July 21, 2020 3:31 pm at 3:31 pm #1884737July 22, 2020 11:20 am at 11:20 am #1885459akupermaParticipant
All yeshivish are chareidi (unless one argues the fanatical religious zionist yeshiva students are also yeshivish, which is not how the term is used in Yiddish and English).
Not all chareidim are yeshivish (there are hasidim and sefardim, who are not yeshivish but are charedi).
The broad term is : chareidi
The narrower term is; yeshivishJuly 22, 2020 11:44 am at 11:44 am #1885474
so you mean to say כלל ופרט?July 22, 2020 4:59 pm at 4:59 pm #1885684Ed in MianiParticipant
Question: To be yeshivish, do you have to attend a yeshiva (either now or in the past) or is wearing a black hat enough?July 22, 2020 4:59 pm at 4:59 pm #1885680takahmamashParticipant
I thought from the title that there was going to be a rumble. I even brought popcorn.
Yeshivish is a subset of chareidi.July 22, 2020 7:04 pm at 7:04 pm #1885694
What is yeshivish, is it a guy who mixes in yidish to his english?
Or a guy who wears loafers?
Or a guy whith a big Yarmulka towards the front?
What makes someone yeshivish and not mainstream charedi??July 23, 2020 9:25 am at 9:25 am #1885847akupermaParticipant
RE: What makes someone yeshivish and not mainstream charedi??
1. Not being a Hasid
2. Not being a Sefardi (non-Ashkenazi) baal ha-bayis (but can you be both Sefardi and yeshivish, and in that case should we say there are two flavors of “yeshivish”, Ashkenazi and Sefardi.
3. Especially in greater New York City, even goyim mix in Yiddish with their English. Many people wear loafers for many reasons (not wanting to tie shoes on Shabbos, arthritis that makes it hard to tie shoes, etc.), How one wears a yarmulke is a function of head shape (though choice of yarmulke is a fashion statement with socio-political overtones).July 23, 2020 10:05 am at 10:05 am #1885840ToiParticipant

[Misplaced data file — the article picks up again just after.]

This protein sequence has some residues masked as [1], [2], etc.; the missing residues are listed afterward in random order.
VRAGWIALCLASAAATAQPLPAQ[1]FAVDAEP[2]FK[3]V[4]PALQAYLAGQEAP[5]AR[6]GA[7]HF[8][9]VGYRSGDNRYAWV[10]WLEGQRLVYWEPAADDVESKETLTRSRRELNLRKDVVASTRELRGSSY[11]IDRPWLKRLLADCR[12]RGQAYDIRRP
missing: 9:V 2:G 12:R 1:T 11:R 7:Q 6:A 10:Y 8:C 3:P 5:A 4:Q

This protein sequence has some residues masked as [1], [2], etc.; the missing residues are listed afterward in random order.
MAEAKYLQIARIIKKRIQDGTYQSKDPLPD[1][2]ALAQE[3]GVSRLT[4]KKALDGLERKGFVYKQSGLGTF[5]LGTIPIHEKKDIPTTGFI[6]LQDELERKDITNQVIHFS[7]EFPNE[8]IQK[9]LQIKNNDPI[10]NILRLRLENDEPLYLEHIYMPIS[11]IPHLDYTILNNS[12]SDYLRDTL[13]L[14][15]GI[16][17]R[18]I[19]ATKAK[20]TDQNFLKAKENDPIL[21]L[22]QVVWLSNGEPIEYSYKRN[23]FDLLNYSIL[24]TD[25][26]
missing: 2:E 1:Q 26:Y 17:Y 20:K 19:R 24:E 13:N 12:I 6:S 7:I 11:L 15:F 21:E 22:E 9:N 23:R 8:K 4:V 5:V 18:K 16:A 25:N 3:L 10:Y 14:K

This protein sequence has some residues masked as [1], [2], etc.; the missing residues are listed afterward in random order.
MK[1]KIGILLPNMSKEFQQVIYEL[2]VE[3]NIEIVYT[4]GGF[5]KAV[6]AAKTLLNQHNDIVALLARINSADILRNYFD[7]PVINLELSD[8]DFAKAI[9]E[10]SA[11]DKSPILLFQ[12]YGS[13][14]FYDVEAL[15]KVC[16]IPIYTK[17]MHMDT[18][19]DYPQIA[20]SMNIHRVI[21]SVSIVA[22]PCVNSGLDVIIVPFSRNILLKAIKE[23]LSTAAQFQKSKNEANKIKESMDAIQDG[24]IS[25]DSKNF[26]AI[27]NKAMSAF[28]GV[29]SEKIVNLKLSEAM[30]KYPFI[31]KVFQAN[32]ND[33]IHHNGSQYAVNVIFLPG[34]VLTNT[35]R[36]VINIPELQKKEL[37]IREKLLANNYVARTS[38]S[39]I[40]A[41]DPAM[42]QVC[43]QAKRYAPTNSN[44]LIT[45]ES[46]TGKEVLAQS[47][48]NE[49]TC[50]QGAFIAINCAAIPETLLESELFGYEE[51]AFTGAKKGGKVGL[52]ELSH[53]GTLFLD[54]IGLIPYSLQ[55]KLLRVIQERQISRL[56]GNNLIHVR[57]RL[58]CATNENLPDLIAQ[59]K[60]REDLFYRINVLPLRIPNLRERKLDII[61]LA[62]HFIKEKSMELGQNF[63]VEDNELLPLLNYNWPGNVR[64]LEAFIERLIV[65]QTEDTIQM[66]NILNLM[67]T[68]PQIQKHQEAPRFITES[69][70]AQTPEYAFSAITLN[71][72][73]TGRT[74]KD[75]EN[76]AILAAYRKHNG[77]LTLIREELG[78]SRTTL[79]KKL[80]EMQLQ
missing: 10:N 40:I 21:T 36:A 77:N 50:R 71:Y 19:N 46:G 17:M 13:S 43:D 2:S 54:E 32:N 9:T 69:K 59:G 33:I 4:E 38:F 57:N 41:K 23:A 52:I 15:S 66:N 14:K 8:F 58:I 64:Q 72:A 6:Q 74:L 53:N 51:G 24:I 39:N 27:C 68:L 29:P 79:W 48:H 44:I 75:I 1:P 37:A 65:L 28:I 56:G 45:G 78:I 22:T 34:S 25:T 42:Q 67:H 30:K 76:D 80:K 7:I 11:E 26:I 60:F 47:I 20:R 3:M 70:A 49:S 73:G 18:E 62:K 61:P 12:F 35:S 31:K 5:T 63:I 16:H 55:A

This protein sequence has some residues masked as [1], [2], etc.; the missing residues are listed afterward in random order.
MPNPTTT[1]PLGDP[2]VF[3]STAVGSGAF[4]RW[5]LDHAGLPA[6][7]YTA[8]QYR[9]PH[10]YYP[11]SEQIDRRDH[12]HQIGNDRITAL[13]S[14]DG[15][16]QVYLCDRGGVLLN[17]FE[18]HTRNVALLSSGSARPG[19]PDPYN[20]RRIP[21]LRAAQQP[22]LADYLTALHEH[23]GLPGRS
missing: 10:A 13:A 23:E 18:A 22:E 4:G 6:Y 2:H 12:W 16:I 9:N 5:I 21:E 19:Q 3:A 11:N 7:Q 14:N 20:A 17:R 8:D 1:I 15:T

You know, it’s really funny how the language has shifted in the last 10 to 15 years. When I came to EY to learn in yeshiva, no one referred to the broader frum community as chareidi. The bochurim in the big name brisker yeshivos in Yerushalayim, arguably the most culturally perceptive subgroup in orthodox jewry, reserved the word chareidi for the yerushalmim, exclusively. Not just anyone who lived in Yerushalayim, just those who make up the ‘old guard’ of yerushalayim’s residents, and their families. I highly doubt you could find the word chareidi in any jewish magazines up until the last ten years or so. Chareidi today just means religious, with a slight bent towards making religion the focus of your life as opposed to enjoying life while being religious. Yeshivish doesn’t have an accurate description. It’s like asking to describe the color blue. If you know you know, if not, you can only come to understanding it through experiencing it.July 23, 2020 10:09 am at 10:09 am #1885893
WOW!! that was a very clever response!July 23, 2020 11:32 am at 11:32 am #1885938hujuParticipant
Yeshivish vs. Chareidi: Worst WWE wrestling match ever. Chairs are much better for head-bashing than volumes of Talmud.July 24, 2020 10:04 am at 10:04 am #18863271Participant
Chreidi is the N word of the Jews. Use a different term.July 24, 2020 12:59 pm at 12:59 pm #1886381Yserbius123Participant
“Chareidi” is an Israeli term that refers to Israelis who believe that the proper lifestyle for a Yid is to stay in Yeshiva rather than join the Tzahal.
“Yeshivish” is an American term that refers to a frum Jew who isn’t modern Orthodox.
They are two separate things that refer to two separate concepts, even if there is a lot of overlap.
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